How to see the Badlands

It’s best to see the Badlands at sunrise and twilight to appreciate their beauty in these two different lights. We drove the 240 loop, hiked the trails and saw plenty of wildlife.

How To See the Badlands of SD

Driving toward Kadoka, we pondered how we were going to actually “do”
the Badlands. Our plans were to spend a couple days, and we wanted to
make sure we got the most out of our stop. Here are some suggestions
based on our experience:

  • Be sure to see this landscape at sunrise and at twilight time.   We
    agree with what we have read – this is when the landscape is most
    beautiful. The nuances of morning and evening light make it worth
    seeing at both times.

  • So you have to get up early. We suggest you stay
    in the park overnight. Not only will it be easier to catch the sunrise
    view, it will also be convenient to tour around at twilight. We stayed
    at Cedar Pass National Park Campground and were also able to catch an
    informative ranger-led program on the geology of the area, held
    right at the campground at 9 pm under the stars. The Ben Reifel Visitor
    Center is located in the Cedar Pass area as well. Dry camping is $10
    at Cedar Pass.

The NPS also operates a primitive campground in Sage Creek area.
Other private campgrounds nearby are Badlands Interior Campground and
Circle 10 Campground.

  • Another advantage to getting up early is that you
    will also be more likely to see wildlife. After you catch the sunrise
    view, head over to Sage Creek Rim Road to catch the wildlife. This road
    intersects with highway 240 just west of the Pinnacles Overlook. Go
    slow – the road is a bit rough at the start, and slower speeds will make
    it more likely to see wildlife anyway. We saw bison, mule deer,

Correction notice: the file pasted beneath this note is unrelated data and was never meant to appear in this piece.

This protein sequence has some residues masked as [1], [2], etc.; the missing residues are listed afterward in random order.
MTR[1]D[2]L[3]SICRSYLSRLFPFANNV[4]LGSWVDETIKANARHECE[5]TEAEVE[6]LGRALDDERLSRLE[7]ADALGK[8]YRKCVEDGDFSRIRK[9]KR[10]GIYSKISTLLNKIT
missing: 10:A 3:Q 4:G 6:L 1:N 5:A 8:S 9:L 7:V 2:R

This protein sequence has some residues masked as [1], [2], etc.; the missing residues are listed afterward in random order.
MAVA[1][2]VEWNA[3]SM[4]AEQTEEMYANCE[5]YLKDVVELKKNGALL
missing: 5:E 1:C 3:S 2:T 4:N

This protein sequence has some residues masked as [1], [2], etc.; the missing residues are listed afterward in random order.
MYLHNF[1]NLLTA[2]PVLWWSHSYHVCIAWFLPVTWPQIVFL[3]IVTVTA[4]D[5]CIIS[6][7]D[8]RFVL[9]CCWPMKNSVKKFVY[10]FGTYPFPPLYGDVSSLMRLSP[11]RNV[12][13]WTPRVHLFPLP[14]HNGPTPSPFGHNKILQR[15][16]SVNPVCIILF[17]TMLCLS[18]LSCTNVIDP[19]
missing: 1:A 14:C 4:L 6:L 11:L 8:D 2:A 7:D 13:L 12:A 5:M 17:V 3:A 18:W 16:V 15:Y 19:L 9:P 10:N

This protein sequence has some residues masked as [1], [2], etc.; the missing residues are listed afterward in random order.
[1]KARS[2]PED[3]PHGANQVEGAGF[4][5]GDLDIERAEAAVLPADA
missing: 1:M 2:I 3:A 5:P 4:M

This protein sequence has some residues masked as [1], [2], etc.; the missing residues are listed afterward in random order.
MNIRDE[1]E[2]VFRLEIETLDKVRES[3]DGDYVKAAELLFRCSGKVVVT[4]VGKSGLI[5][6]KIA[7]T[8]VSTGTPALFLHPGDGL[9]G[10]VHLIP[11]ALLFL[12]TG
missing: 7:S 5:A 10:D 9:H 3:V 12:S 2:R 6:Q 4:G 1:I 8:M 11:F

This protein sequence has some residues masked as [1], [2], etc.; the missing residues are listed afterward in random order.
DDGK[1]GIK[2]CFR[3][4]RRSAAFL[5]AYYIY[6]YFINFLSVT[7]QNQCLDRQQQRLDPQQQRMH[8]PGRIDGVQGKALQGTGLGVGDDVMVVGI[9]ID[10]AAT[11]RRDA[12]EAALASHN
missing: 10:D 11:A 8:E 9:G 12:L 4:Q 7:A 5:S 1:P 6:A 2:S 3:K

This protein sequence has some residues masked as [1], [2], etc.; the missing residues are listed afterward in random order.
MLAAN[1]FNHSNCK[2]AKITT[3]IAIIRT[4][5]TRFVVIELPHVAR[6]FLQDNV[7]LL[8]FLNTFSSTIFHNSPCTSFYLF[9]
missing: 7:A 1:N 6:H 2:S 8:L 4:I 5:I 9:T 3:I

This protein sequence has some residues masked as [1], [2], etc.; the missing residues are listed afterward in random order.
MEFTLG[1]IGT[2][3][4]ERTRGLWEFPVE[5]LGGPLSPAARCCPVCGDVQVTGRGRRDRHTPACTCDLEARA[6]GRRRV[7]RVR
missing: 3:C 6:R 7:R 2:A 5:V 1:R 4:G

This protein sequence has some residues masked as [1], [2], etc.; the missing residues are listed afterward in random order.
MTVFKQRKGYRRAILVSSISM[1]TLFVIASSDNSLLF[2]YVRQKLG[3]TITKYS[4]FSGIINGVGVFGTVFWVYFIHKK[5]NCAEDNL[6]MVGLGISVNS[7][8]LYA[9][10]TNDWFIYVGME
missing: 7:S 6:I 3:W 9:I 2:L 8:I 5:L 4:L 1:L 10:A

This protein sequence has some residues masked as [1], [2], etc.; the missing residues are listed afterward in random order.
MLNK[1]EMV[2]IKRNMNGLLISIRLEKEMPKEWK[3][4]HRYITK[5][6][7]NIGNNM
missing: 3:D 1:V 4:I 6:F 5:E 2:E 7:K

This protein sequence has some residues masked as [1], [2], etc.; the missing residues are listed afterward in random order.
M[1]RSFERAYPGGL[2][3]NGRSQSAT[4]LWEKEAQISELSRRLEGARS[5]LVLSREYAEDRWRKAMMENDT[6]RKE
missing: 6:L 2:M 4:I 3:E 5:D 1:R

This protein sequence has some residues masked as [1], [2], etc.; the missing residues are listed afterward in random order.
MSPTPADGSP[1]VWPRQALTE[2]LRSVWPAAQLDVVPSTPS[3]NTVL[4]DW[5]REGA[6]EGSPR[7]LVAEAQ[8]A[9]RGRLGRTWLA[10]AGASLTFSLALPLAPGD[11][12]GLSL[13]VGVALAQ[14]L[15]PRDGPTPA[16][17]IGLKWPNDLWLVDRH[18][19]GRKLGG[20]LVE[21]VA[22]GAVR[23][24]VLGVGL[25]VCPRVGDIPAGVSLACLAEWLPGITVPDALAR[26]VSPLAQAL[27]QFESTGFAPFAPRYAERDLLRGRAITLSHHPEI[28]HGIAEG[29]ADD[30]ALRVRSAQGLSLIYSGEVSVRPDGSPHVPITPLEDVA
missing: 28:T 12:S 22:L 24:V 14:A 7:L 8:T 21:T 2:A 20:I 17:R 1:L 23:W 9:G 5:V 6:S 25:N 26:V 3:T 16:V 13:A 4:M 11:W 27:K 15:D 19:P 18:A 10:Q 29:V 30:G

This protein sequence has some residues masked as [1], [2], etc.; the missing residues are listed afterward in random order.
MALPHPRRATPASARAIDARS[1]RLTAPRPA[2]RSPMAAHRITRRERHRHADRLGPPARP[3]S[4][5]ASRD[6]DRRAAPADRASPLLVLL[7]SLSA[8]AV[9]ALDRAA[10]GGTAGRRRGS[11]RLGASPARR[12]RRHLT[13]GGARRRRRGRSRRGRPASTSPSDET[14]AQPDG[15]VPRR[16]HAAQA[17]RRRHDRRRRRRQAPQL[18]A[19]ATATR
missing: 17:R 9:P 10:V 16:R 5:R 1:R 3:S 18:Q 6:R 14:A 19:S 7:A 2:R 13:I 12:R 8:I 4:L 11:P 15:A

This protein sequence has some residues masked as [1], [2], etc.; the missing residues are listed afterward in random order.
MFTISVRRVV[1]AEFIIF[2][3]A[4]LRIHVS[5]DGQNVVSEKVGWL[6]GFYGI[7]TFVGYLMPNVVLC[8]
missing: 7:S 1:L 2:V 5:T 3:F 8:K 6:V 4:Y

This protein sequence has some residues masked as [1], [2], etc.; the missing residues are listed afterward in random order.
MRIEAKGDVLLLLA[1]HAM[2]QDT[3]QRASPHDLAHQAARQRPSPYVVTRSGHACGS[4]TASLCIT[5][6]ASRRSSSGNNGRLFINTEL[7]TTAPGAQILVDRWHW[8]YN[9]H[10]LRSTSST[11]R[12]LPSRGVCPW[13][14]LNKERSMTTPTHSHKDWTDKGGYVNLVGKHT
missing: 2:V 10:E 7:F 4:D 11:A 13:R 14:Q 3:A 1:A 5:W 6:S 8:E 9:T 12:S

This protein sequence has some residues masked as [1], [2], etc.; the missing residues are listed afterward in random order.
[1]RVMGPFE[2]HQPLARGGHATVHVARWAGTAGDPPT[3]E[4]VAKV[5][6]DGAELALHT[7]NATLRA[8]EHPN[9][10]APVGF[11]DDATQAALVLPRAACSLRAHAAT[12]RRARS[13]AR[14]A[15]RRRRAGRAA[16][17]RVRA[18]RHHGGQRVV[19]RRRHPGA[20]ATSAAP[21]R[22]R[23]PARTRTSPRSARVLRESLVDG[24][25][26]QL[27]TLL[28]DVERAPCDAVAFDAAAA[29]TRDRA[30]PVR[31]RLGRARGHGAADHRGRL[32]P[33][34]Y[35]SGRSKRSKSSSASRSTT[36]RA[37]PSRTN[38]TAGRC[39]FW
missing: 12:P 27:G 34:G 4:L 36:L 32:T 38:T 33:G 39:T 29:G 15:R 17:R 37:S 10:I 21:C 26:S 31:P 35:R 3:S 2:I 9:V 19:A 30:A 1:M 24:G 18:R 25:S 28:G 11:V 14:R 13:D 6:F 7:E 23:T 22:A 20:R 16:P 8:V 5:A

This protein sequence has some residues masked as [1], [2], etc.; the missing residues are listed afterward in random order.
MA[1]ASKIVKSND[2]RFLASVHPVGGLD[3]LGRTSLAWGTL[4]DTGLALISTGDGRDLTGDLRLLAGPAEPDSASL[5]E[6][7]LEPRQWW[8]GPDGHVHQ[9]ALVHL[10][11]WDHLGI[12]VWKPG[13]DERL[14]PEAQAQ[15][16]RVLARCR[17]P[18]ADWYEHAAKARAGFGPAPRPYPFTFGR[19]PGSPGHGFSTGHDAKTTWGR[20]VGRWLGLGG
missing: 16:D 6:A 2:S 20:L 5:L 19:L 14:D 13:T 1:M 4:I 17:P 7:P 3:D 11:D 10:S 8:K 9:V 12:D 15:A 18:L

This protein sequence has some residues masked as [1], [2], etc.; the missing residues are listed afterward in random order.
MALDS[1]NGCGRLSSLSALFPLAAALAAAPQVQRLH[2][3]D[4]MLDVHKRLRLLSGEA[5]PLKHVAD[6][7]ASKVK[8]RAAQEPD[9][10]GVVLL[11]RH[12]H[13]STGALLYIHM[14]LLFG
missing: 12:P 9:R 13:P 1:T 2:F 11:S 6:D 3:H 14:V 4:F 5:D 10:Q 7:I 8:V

prairie dogs, rabbits, big horn sheep and pronghorn antelope. We got a
    kick out of the prairie dogs!

  • The main road through the Badlands is Highway 240,
    known as the Badlands Loop Road. Off interstate 90, you can get onto
    240 at exit 110 (Wall) or 131 (Cactus Flat). Depending on your route
    and plans, you can take it in either direction. A tip: if you are
    trying to catch the sunrise view, head west so that the sun is behind
    you (not in your eyes), and is lighting up the formations in front of
    you. And vice versa – head east if you are trying to catch the evening
    light.

  • Do take a hike. The National Park Service brochures include a
    map and trail descriptions. The Door, Window, Fossil Exhibit and Cliff
    Shelf Nature Trails are all easy walks. The Notch is more challenging
    but doable and offers a great view of the white River Valley. We also
    climbed up the Saddle Pass trail and then around the Medicine Root Trail
    and part of Castle Trail. If you hike Saddle Pass, you may note that
    it is more difficult getting back down than it is making the climb up.
    Bear in mind that the sandstone of the formations crumbles easily – so
    be careful when trying to use the rock wall as a hand hold. Cautions
    aside, there is a nice view from the top of Saddle Pass.

  • Take pictures! There are a lot of overlooks along
    the Badlands Loop where you can get some good shots. We were also able
    to get good shots of wildlife from Sage Creek Rim Road.

  • Check out the park programs for guided nature walks or other informative programs.

Wall Drug: While you are in the area, you will probably
want to stop at Wall Drug. The history of this widely proclaimed store
is interesting. And there are a few chuckles, some art work and
decorative touches to see. But not being shoppers, we didn’t need to
spend a lot of time in Wall (the drugstore or the town). We figured we
should at least see it while in the neighborhood. Since it is a
convenient stop when visiting the Badlands, go ahead and make the stop
and see what it’s all about.

After the Badlands, we were off to the Black Hills

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